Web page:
Clark County, which borders Portland, Oregon, has the lowest vaccination rate in Washington, with 77.4 percent of public school students having completed their vaccinations, The Oregonian reports. "The outbreak has hit religious and private schools in Clark County especially hard." Schools and a church have been identified as possible infection spots, and infected people also visited Portland International Airport, stores and restaurants, and a Jan. 11 Portland Trail Blazers game at Portland's Moda Center. No Oregonians have yet been diagnosed with measles.

There has been a rise in children not being vaccinated, raising concerns among public health officials. Before the vaccine became widely used in the early 1960s, about 400 to 500 people died every year and tens of thousands more were hospitalized. In 2018, the Centers for Disease Control and Prevention says, 349 people in 26 states were confirmed infected with measles. Peter Weber

7:42 a.m.

Another Democrat has entered the increasingly packed 2020 presidential race.

South Bend, Indiana Mayor Pete Buttigieg announced Wednesday morning that he is launching a 2020 exploratory committee, the first step in a presidential run. In a video released on Twitter, Buttigieg said "there's a new generation of voices emerging in our country" who are "walking away from the politics of the past." Buttigieg was considered a likely 2020 candidate, especially since he announced he would not seek another term as mayor.

Buttigieg turns 39 in January 2021. If elected, he would be the youngest president in American history. He would also be the first openly gay nominee for a major political party if he were to pull off a major upset and actually win the Democratic nomination, NBC News reports.

The announcement comes two days after Sen. Kamala Harris (D-Calif.) threw her hat in the 2020 ring, joining 37-year-old Rep. Tulsi Gabbard (D-Hawaii), Sen. Elizabeth Warren (D-Mass.), Sen. Kirsten Gillibrand (D-N.Y.), and former secretary of Housing and Urban Development Julian Castro. Other candidates widely expected to join the race, like former Vice President Joe Biden and Sen. Bernie Sanders (I-Vt.), have not yet announced their decisions.

Watch Buttigieg's announcement below. Brendan Morrow

6:42 a.m.

President Trump said on camera he would proudly shut down the government to get his border wall, he did shut it down, and a majority of Americans blame him for the longest shutdown in U.S. history. But Trump is convinced he has the leverage, The Washington Post reports, and as often is the case with Trump, it's leverage of his own making.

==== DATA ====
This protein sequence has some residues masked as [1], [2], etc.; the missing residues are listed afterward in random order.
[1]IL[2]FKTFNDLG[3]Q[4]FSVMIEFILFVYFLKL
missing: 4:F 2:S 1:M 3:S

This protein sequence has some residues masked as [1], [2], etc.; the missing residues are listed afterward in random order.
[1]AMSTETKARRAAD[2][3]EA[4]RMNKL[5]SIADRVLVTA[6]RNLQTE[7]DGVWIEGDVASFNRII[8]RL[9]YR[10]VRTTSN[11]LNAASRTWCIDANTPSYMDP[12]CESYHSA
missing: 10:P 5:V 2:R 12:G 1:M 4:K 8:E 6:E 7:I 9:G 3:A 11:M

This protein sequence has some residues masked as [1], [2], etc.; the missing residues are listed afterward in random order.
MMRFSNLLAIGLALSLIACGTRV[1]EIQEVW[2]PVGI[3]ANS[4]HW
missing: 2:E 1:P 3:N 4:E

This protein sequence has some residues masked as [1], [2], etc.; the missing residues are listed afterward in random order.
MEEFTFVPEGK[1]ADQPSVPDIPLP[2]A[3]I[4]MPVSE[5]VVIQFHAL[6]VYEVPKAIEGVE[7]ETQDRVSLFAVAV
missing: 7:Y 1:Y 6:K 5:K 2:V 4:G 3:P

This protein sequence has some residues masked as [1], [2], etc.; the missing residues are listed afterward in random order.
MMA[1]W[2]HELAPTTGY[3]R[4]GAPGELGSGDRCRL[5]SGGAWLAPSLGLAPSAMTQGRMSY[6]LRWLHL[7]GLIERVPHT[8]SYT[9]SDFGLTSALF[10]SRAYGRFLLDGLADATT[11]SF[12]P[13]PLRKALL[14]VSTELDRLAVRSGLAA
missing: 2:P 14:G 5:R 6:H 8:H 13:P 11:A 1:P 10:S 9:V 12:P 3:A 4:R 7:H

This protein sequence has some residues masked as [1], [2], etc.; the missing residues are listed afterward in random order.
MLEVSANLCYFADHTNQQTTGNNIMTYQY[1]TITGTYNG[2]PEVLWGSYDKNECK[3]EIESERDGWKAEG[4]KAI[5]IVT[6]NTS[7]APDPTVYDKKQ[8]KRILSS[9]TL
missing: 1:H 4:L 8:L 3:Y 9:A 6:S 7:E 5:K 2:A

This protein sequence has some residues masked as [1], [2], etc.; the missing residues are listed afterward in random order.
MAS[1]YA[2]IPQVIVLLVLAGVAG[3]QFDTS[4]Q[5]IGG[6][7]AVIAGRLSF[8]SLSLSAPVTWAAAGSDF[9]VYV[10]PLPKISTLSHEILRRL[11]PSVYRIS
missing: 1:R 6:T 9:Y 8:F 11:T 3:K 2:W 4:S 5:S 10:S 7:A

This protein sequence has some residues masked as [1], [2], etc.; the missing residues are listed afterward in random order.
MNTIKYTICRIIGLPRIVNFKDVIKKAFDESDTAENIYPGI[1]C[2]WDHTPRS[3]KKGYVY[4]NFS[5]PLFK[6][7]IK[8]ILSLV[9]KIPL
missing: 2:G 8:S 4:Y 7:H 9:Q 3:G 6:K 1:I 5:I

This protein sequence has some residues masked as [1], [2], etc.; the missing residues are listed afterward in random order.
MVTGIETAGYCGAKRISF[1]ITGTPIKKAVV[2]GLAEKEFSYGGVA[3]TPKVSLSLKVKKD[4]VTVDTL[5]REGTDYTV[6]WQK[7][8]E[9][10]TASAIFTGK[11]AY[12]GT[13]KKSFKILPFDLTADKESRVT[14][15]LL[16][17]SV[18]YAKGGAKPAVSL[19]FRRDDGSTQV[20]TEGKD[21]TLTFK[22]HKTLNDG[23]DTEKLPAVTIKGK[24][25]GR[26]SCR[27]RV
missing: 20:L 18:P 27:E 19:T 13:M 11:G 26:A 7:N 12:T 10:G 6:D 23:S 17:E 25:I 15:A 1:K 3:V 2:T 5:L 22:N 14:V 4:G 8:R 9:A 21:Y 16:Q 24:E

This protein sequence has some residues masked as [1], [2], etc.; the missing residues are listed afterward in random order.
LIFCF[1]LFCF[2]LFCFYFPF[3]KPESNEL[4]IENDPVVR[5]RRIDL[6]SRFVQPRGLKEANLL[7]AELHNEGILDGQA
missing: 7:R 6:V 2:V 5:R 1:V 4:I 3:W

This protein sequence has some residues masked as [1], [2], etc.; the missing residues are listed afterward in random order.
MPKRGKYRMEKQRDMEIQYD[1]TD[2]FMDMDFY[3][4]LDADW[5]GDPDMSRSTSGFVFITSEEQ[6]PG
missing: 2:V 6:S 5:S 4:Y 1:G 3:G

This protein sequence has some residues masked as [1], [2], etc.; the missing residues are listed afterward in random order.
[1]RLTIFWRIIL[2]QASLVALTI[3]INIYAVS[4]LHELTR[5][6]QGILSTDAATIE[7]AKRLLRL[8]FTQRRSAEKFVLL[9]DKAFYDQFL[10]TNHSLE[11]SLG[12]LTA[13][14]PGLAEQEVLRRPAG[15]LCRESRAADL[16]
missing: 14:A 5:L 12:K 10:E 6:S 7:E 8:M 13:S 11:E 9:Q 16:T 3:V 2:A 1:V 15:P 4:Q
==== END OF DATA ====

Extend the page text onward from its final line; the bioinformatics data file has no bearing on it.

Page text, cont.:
Trump "creates — or threatens to create — a calamity, and then insists he will address the problem only if his adversary capitulates to a separate demand," the Post says, counting at least eight times he has used this technique in office, with mixed success. "Trump has described this approach as creating leverage and negotiating, but Democrats and other opponents have said it amounts to 'hostage taking.'" On Tuesday, Senate Minority Leader Chuck Schumer (D-N.Y.) compared it to "bartering with stolen goods." House Speaker Nancy Pelosi (D-Calif.) explained why Trump's hardball tactic won't bring Democrats to the table:

Using self-generated leverage — in this case, 800,000 unpaid federal employees and a million immigrants whose protections he's moved to strip — to force concessions "is a well-worn tactic from Trump's business career, but this is the first time the livelihoods of so many U.S. workers and households have hung in the balance," the Post says, and the first time he's used it with Congress. Democrats are standing firm in part because they don't want him to use it again with must-pass funding bills and the debt ceiling.

Ironically, Peter Baker says at The New York Times, "among the hostages has been his own presidency," because "his single-minded pursuit of a border wall" has frozen the rest of his agenda. Peter Weber

5:08 a.m.

On Monday, Gizmodo reported that President Trump's Facebook and Instagram accounts have in recent months featured several photos of him that were digitally manipulated to make him look thinner, less wrinkled, fuller-haired, "and in one of the strangest alterations, Trump's fingers have been made slightly longer. Seriously."

"Well, it's nice to know that even during the shutdown, we've still got a functioning Department of Homeland Insecurity," Stephen Colbert joked on Tuesday's Late Show. He showed Trump's slimmed waist line and then his elongated finger. "You know what they say about a man with long photoshopped fingers," he said, eschewing subtlety: "Sad little ding-dong." Also, Colbert added, "Photoshop has its limits. We see him in real life. What's he going to do, give the State of the Union in Hulk hands?" (Subtle changes are "the point of using an app like Facetune," Gizmodo notes. "The goal is to make sure that no one notices. Everyone knows what President Trump looks like, so drastic alterations are going to be obvious immediately.")

Still, "if they're trying to make Trump more appealing, I say they just go farther," Colbert said, and his demonstration was the deepest cut of all.

The Late Show also teed off Rudy Giuliani's New Yorker interview to come up with some rough drafts for his tombstone epitaph. Watch below. Peter Weber